02 December 2013

Jim Johnson: Being Sent to the Ravine?

Jim Johnson - aka "The Janitor"
Over the past decade and a half there has been a growing discord in the value of a closer.  First this was seen in the fringe statistical element, then flashing in the majors (most memorably with the Red Sox failed closer by committee attempt), and now reaching a slow boil among the general mainstream fan base.  The attack on closers comes in three flavors:
  1. Playing Time Argument: How can a player who at most spend 70 innings in the game be worth 10 MM a year?
  2. Sabermetrics Approach: Mariano Rivera, the best closer ever, was worth about 2 rWAR a year without much variation, so how can the quasi-elite arms be worth just as much?
  3. Practical Concept: The difference between the best and worst closers is maybe blowing 3 more games or so, which can be mitigated by putting in the hot hand.
In an abstract sense, I agree with all of those sentiments.  I also think that for a team like the Orioles, who are probably saddled with a payroll limit of maybe 100 MM or so, it makes little sense to devout 10% of your resources to a player who plays so little and whose impact is not so great considering the alternatives.  With that in mind however, for the right team, it makes complete sense to pay a seemingly exorbitant amount of cash for a relief pitcher.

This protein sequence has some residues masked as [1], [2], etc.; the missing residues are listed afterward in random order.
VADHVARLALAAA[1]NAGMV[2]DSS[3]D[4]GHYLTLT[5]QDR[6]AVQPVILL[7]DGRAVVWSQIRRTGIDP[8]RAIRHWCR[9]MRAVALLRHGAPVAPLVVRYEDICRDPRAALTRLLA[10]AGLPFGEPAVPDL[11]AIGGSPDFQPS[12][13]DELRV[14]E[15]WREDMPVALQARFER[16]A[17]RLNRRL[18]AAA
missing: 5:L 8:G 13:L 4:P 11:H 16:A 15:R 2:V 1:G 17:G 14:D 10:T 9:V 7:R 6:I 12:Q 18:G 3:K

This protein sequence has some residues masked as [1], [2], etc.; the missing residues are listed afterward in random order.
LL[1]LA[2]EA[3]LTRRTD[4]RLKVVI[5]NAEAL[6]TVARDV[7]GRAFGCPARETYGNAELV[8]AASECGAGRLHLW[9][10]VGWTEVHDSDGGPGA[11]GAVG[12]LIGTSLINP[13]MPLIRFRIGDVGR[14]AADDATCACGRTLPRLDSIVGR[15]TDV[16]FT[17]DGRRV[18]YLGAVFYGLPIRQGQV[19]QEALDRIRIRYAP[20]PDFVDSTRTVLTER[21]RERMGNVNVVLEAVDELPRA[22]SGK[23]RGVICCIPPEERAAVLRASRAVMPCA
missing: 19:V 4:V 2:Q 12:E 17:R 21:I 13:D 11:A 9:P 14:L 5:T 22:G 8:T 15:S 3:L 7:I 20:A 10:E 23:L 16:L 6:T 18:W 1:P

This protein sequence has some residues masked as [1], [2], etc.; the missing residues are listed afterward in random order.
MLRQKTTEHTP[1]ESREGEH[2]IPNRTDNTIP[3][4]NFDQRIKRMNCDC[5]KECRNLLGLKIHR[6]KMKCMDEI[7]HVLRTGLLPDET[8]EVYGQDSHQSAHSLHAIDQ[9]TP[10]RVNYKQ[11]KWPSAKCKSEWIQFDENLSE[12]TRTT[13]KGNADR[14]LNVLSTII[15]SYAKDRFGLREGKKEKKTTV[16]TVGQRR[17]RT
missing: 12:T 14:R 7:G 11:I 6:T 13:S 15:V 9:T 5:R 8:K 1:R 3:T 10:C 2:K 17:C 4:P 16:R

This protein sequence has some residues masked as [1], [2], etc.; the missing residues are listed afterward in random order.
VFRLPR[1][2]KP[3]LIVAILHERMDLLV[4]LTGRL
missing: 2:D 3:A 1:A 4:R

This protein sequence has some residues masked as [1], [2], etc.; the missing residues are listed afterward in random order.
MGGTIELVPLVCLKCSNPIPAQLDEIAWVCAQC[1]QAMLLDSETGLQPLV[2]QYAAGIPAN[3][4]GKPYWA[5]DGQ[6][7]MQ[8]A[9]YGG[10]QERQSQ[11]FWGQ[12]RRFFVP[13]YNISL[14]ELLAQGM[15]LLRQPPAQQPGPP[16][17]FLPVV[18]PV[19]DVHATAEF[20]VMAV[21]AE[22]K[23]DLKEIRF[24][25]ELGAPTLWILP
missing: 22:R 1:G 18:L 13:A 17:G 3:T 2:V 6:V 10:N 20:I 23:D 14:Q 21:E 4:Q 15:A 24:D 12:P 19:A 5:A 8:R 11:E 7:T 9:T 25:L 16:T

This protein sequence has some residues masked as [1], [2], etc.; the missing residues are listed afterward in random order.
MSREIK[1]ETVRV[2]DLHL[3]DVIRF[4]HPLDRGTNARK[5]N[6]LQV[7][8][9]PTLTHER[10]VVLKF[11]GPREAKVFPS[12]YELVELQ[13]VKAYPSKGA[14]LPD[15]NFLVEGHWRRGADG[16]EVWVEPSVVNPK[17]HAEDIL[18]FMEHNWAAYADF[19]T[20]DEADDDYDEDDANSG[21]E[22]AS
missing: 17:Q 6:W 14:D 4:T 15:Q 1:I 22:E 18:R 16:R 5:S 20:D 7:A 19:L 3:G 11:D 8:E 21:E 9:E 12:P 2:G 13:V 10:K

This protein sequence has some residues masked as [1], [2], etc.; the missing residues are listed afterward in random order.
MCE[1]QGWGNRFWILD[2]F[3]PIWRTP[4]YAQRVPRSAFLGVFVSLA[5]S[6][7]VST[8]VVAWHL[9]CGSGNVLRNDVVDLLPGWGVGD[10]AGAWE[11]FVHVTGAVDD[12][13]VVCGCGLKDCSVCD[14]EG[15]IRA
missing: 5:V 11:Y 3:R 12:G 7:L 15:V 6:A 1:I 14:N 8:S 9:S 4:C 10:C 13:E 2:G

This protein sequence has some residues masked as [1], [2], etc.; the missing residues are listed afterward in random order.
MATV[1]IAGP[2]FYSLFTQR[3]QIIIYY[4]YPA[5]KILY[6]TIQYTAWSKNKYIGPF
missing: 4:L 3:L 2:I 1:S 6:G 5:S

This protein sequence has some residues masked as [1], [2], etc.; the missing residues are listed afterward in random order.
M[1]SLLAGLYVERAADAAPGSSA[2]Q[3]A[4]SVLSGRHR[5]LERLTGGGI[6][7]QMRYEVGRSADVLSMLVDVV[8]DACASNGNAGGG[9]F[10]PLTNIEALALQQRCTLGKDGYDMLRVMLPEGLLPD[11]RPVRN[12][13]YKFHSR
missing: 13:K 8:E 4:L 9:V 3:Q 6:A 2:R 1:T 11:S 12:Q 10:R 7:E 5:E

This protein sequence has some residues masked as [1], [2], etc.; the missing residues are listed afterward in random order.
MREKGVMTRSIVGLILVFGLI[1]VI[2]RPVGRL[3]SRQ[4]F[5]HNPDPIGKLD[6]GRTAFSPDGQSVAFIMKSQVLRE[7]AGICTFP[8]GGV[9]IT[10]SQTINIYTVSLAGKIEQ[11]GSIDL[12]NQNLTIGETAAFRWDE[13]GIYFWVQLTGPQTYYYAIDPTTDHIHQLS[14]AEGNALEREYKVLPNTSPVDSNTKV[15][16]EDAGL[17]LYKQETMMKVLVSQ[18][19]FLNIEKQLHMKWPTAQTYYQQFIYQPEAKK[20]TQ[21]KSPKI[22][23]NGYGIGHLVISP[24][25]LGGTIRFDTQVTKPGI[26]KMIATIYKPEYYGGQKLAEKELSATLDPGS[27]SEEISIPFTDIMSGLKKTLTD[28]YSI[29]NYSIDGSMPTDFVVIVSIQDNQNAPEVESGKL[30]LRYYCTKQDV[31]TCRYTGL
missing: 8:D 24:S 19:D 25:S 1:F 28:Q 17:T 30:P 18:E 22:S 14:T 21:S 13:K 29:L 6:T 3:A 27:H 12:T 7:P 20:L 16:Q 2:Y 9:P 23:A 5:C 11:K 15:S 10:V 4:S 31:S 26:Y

Sabermetrically-inclined teams spend about 5% of their budgets on closers whether it is Kyle Farnsworth or Fernando Rodney for the Rays or Grant Balfour for the Athletics or Joel Hanrahan for the Red Sox.  Wherever those teams are located in the scheme of things with payroll, they tend to wind up around 5% of their contract money on that position.  That is part of what lead to my view that signing Joe Smith as a potential replacement for Jim Johnson was a good idea (Smith wound up signing with the Angels for 3/15.75MM).  Teams with less statistical care or perhaps more money choose to be more free with the money they alot their closer (e.g., Phillies).  Still, even the rich teams tend to pay their closer about 5%.  The Yankees did that with Rivera.

With that in mind, if Johnson is going to see about 10 MM, then the team will be looking to clubs with payrolls over 150 MM (assuming the Orioles are willing to kick in a million or two).  This leaves us with Boston, Detroit, LAAA, Philadelphia, LAD, and San Francisco.  What we need to look for are teams in need of closers and two fringe B level prospects to grab.

The Red Sox are unlikely feeling much need for a closer.  Koji Uehara filled the position in nicely and the team has several interesting arms to back fill positions.

The Tigers certainly have in-house options, but they have never shied away from securing the noble proven veterans.  They could potentially be an option.  I would come in hard asking for SS Eugenio Suarez and RP Bruce Rondon and hope either for that or downgrade Rondon to RP Drew VerHagen.  The Tigers may also wish to cash their chips on Rick Porcello, but I think he probably is more highly valued than Johnson.  I doubt the Orioles would package Johnson with a prospect to acquire one year of Porcello.